None of the many EU, OSCE, and Ukrainian officials interviewed by RFE/RL in Moldova and Ukraine said they have seen evidence that Tiraspol is involved in trafficking arms -- or nuclear material for dirty bombs.
Yet on 7 October, the charge was made by Moldovan Foreign Minister Andrei Stratan. He spoke at the Palanca border post at a ceremony launching an EU border-assistance mission.
"The involvement of the EU in securing the Moldovan-Ukrainian border will ensure fighting the negative phenomena which take place at the border, such as smuggling, corruption, organized crime, trafficking in human beings, etc." Stratan said. "And this will create an environment of security and regional stability."
Stratan did not elaborate when pressed by RFE/RL.
OSCE officials interviewed by RFE/RL say such claims are exaggerated. An ambassador to Chisinau from a large EU member state told RFE/RL there is "not a shred of evidence" to back up the allegations. An EU official based in Brussels said an EU delegation that toured the Moldovan-Ukrainian border area for 10 days in August did not manage to unearth a single source claiming to have information about weapons smuggling.
On the second day of her visit to Moldova, the EU's external relations commissioner, Benita Ferrero-Waldner, changed her speech at the Palanca event at the last minute to remove a paragraph emphasizing that Transdniester smuggles weapons.
Ferrero-Waldner later told RFE/RL her concerns about Transdniester are less specific and stem from the lawless and unpredictable nature of the Tiraspol regime.
"Wherever there is regional instability, of course, it can always radiate and reflect to other parts," Ferrero-Waldner said. "And, of course, it depends very often also on what type of goods are being smuggled, illegally transported, because it can be drugs. This, of course, is [something] that can destabilize Western societies. And at certain points, one also has spoken of the danger, at least -- the danger -- that also nuclear material could have been smuggled."
The commissioner said she has "never" seen any evidence for these charges, but said she has often heard suggestions to this effect.
A number of EU officials warn that the absence of evidence does not mean weapons smuggling does not take place. The EU's border monitoring mission in Moldova and Ukraine beginning on 1 December is expected to cast light on the issue in the course of its two-year mandate.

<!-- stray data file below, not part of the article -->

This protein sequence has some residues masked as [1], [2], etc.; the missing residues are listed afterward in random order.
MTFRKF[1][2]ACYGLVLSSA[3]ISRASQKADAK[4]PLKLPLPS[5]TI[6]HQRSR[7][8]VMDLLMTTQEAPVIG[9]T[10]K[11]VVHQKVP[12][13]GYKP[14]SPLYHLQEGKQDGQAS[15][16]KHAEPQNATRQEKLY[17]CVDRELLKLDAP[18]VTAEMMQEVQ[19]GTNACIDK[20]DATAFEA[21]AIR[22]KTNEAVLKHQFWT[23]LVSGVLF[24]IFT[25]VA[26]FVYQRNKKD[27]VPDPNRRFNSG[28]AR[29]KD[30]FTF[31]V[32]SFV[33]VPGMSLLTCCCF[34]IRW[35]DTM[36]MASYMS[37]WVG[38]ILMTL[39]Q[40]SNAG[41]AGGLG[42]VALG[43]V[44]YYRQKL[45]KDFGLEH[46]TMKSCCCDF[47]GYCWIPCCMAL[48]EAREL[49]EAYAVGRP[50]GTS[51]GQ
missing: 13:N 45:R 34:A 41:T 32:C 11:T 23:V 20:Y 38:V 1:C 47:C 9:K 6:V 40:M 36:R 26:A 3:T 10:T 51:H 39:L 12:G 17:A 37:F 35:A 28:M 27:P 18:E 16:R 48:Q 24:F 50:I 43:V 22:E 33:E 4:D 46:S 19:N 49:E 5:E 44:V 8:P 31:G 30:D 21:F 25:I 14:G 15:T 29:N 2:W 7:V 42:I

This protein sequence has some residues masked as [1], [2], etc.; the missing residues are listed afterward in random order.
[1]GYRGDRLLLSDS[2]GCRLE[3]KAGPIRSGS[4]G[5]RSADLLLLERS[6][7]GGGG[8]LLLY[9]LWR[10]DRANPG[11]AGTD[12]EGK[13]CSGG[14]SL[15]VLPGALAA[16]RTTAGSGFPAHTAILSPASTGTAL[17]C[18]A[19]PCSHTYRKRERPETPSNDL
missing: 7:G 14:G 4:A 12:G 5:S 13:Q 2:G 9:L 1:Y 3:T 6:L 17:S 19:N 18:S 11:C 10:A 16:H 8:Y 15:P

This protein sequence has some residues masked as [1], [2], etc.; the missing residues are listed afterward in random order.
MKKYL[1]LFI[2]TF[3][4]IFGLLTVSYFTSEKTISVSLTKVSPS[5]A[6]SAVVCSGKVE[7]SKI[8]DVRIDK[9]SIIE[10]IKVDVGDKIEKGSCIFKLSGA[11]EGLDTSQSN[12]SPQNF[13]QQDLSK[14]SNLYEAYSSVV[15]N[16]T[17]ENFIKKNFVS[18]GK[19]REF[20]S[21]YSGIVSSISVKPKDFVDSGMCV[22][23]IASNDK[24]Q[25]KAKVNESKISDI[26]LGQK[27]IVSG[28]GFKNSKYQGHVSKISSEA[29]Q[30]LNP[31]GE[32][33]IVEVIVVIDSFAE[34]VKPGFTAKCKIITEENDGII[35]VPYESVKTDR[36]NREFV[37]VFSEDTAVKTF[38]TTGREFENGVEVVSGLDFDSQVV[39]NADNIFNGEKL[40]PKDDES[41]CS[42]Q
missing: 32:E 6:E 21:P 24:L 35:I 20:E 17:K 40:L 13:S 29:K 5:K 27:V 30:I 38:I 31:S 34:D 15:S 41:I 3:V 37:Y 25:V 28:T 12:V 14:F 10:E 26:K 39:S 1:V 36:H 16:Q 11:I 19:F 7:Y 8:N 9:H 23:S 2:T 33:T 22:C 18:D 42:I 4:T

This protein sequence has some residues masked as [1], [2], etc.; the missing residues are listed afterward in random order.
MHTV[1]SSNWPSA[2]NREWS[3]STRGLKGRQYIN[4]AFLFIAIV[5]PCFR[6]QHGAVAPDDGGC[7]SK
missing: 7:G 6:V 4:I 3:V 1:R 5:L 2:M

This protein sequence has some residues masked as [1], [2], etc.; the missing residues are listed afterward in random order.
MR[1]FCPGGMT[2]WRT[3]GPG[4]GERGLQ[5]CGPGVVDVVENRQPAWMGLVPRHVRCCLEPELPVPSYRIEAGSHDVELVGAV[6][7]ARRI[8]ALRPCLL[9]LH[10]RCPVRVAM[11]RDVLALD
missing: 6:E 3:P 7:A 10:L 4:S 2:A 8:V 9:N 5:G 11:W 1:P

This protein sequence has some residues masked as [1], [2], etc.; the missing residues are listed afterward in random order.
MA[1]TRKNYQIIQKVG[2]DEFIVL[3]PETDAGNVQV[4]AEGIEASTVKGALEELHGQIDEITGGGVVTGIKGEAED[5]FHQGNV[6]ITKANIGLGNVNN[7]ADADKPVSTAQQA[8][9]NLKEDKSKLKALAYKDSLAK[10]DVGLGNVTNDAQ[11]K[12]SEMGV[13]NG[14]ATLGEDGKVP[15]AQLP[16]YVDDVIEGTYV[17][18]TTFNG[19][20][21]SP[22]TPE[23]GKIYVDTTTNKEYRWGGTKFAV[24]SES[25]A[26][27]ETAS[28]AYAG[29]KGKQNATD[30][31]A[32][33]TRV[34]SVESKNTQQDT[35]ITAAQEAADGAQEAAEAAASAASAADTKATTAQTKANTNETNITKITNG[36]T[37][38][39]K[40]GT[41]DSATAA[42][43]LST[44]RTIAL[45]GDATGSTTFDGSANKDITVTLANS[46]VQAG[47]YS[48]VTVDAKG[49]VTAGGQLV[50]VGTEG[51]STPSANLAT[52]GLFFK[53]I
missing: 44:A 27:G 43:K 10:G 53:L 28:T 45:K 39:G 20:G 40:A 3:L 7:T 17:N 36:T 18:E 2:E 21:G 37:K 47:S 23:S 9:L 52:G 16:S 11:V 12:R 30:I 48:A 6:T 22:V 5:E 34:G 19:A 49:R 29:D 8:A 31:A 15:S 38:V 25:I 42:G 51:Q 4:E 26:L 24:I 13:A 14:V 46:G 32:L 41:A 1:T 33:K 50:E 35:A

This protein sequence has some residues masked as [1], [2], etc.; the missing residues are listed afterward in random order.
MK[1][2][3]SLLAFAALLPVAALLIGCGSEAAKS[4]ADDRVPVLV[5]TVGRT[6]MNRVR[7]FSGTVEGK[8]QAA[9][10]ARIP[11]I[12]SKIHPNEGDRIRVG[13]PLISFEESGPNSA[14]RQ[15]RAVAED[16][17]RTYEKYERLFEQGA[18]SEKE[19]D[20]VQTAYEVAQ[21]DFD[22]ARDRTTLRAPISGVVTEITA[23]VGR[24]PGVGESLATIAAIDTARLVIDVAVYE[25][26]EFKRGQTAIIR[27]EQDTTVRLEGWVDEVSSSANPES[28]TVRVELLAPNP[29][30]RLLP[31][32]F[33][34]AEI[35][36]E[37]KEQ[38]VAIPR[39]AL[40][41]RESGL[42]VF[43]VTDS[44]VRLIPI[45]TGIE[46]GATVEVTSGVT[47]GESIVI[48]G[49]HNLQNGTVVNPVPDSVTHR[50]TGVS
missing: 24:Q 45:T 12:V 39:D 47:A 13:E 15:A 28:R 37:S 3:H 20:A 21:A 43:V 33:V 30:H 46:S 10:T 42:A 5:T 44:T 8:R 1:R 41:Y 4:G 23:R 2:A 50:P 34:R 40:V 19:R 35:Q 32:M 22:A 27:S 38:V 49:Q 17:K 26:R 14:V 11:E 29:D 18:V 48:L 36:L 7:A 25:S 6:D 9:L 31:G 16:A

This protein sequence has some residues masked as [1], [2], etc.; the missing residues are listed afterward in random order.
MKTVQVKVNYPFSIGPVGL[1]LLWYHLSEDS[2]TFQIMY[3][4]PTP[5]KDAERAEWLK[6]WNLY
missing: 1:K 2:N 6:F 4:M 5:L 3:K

OSCE officials in Chisinau told RFE/RL that Transdniester's weapons industry is thought to be limited to manufacturing handguns for its 18,000-strong security force, as well as sniper rifles. An official said Tiraspol recently invited the OSCE to inspect any of its facilities -- but added that he is doubtful if such access will really be granted.
Bernhard Bogensperger, an EU official working in Kyiv, told RFE/RL that he thinks the ammunition and arms still kept in Transdniester by the Russian Army present a far greater threat.
"My personal opinion is that I think the higher risk is [from] the weapons and ammunition which remain from the Soviet period and are still stored in Transdniester," Bogensperger said.
Bogensperger cited reports from Chechnya saying that the Russian Army itself is involved in large-scale illegal weapons selling. He said illegal Russian exports from Transdniester would be impossible to detect, since Ukrainian border guards lack the necessary equipment.
Major General Nikolai Babachuk, deputy head of the Ukrainian southern border guard command, told RFE/RL of limited weapons seizures at the Transdniestrian border.
"In terms of weapons, we have seized grenades -- this year twice already at the Kuchurgan railway station in the corridors of passenger cars," Babachuk said. "And in a few cases, guns were seized, and ammunition -- about 50,000 units."
Babachuk said the weapons and ammunition were of Soviet or Russian manufacture. He said he considers the discoveries routine, since they are taking place in an area that had seen war not long ago and now suffers from high rates of crime.
Transdniester broke away from Moldova in 1990. The move triggered an armed conflict that killed more than 1,500 people.
According to statistics recounted by Babachuk, 66 guns have so far been confiscated this year at the Transdniestrian border.
Last year, Ukrainian border guards seized 38 kilograms of drugs, most of which Babachuk said were homegrown or homemade.
Western officials in Moldova rule out any significant Transdniestrian participation in drug smuggling. Nearby Odessa is said to be the main point of entry into Europe for Afghan heroin, but the transit route heads for Poland and bypasses Transdniester, while Romania is supplied via the Balkans.
Moldova: EU Launches First 'Neighborhood Policy' Border Mission In Post-Soviet Space